Afterdays Media focuses on archaeological views of our contemporary culture. Artifacts, art, or cultural phenomena that picture us in the past tense.

Saturday, June 30, 2012

Springfield Drive-In: A Study in Slow Decay

The Springfield Drive-In was the first outdoor theater to open in that Midwestern city – sometime during the early 1950s, I believe. It closed during the early 1980s, after 30 years of intermission jingles and dubious picture and sound quality. The first image is of the concession stand as it was about five years into its abandonment – around 1988. 

As it turns out, the building is still standing. So below are two more shots of this ghost of cheap Midwestern entertainment, retrofitted for commercial storage years ago.

Friday, June 29, 2012

Dead Places, Kept Clean

When they mow these dead places, what remains there looks like art or historical preservation. Lovely.

Saturday, June 16, 2012

The Postmodernism that is Zombie Holocaust

The layers of post-apocalyptic, postmodern irony in pop culture phenomena such as the film Zombie Holocaust are thick and complex.
Even the opening titles of the film seem folky now.
To being with, the film (directed by Marino Girolami in 1979) is essentially a hybridized imitation of a hybridized imitation. Holocaust was shot immediately following the surprise success of Lucio Fulci’s Zombi 2, which itself was an “unauthorized sequel” to Dawn of the Dead. Zombi 2 mixed Romero’s new zombie ideas with the aesthetic of the Italian westerns of the 1960s and 1970s. Holocaust then took Zombi 2 and grafted it to the "cannibal film" genre of the later 1970s. If that was not enough, a portion of an unfinished domestic horror film was stitched to the beginning of Holocaust, to give it more of an “American” context.
1979 Italian ad art, following a very 1970s aesthetic. 
Like many such films of the era, this is as close to outsider art as professional motion picture production can get. The story follows its own, internal logic; the make-up effects are wonderfully abstract, imaginative, and entirely inept; and the general tone seems primitive and obscure.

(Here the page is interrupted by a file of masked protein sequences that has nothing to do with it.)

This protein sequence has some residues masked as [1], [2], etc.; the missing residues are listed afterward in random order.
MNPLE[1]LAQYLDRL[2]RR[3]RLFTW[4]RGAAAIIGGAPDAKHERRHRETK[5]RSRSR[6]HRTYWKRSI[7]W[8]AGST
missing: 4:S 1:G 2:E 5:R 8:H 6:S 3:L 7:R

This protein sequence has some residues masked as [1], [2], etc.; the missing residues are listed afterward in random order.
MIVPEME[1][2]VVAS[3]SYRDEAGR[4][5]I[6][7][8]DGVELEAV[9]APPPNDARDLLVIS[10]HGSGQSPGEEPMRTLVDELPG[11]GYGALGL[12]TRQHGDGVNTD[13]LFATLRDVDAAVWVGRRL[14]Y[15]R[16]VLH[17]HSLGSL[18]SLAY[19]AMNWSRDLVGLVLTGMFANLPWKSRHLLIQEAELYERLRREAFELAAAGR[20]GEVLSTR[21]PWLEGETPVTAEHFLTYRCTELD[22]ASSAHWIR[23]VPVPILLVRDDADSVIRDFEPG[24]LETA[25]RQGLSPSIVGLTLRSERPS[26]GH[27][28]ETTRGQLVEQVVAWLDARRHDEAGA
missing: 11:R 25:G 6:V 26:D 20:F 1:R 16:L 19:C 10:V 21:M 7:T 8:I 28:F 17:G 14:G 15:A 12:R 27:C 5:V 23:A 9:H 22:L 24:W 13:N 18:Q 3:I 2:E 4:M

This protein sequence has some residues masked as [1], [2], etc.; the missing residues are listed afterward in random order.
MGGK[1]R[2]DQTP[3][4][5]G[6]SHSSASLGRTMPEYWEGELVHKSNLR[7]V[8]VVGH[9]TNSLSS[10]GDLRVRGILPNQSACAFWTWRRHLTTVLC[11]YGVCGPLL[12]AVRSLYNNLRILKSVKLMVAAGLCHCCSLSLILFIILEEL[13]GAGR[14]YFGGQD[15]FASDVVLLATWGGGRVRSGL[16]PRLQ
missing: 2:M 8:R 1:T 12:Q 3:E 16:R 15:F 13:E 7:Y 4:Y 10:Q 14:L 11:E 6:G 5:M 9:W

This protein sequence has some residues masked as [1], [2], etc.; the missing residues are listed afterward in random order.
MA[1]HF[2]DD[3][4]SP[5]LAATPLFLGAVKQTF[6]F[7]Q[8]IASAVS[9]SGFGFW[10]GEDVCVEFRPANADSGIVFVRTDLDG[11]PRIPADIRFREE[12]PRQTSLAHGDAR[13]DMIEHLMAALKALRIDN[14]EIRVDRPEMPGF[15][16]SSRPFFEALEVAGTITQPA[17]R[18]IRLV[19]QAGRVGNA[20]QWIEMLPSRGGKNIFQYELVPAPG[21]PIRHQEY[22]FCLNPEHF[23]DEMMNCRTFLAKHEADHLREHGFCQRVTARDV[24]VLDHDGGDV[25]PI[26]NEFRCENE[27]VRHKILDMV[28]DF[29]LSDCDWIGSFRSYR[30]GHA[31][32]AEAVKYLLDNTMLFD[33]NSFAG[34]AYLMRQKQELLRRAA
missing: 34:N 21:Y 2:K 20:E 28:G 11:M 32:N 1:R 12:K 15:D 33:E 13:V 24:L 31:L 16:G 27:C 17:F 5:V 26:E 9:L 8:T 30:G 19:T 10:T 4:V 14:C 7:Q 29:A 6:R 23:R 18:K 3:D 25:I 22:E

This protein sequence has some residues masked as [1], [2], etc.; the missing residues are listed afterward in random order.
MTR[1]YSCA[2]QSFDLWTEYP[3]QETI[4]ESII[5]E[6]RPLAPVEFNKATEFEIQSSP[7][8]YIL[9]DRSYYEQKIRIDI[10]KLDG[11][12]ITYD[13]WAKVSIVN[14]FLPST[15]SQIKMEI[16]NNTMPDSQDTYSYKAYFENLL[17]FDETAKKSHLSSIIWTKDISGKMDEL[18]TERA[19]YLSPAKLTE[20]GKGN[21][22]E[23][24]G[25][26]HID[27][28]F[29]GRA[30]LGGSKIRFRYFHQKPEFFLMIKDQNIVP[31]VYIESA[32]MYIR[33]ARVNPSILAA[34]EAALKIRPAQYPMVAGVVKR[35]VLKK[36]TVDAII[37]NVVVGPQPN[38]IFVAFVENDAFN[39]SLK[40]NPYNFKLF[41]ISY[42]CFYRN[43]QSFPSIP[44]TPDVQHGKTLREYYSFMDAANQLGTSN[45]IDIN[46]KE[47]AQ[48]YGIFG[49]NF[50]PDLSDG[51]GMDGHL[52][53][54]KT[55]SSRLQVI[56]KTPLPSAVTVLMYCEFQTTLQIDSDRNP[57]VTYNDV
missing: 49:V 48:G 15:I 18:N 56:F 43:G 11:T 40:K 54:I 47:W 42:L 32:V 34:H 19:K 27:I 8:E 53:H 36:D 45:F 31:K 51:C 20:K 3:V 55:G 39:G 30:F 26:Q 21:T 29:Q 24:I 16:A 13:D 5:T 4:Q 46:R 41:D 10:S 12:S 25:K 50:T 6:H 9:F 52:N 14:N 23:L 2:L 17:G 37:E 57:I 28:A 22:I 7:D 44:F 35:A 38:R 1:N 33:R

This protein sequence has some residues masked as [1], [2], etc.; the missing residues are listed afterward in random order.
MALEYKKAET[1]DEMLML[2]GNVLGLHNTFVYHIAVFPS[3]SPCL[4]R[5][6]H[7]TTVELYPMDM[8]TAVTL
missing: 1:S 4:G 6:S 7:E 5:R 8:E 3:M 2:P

Like most films of the time, Zombi Holocaust played to limited audiences in urban “grindhouse” theaters before dying a quick death. Then, by the late 1990s, this and other films were resurrected as hip, ironic artifacts from a lost age. DVDs were released, ad art became collectible, and now, a new generation of artists is mimicking the apocalyptic aesthetic of the 1970s and early 1980s. Limited edition posters are printed for single screenings, or just for the sake of what is a complex, culturally-reflective art form.  

Reanimating dead pop culture about fake dead bodies.

A 21st century re-imagining of Zombie Holocaust ad art.

Thursday, June 14, 2012

Fossil Aerosol Mining Project Anniversary - Moog

Celebrating 25 years of obscure recordings of very damaged things, here is a preview from  an upcoming Fossil Aerosol Mining Project release. Its actually older than 25 years – recorded with a Moog Prodigy back in 1983, four years before the naming of the band. Listen for the Zombi 2 relics, found at the abandoned drive-in. Click on the Moog to listen.

Enjoy, and please visit iTunes for more songs about the decay of us.

Sunday, June 3, 2012

Dead Drive-In Artifacts

The objects found in dead drive-in theaters represent their own class of artifacts. Fragments of marketing pitches for fake food, mixed together with the debris of selling second-run cinematic fiction. All stirred together in a post-apocalyptic, pop-culture, mildewed stew. We started collecting such material during the early 1980s. One of the more surprising relics - a cassette recording of the audio from Zombi 2 (evidently made by someone in the projection booth), was used in some of the earliest Fossil Aerosol Mining Project recordings.

A cache of concession stand packaging.

A display counter acetate of a zombie hot dog.

A box for selling Sprite.

A pleasantly decayed copy of ad mat for “Foolin Around” and “Hot Stuff”.
Poorly pasted-together mock-ups of ads, with notations and bird-dropping patina. Lovely.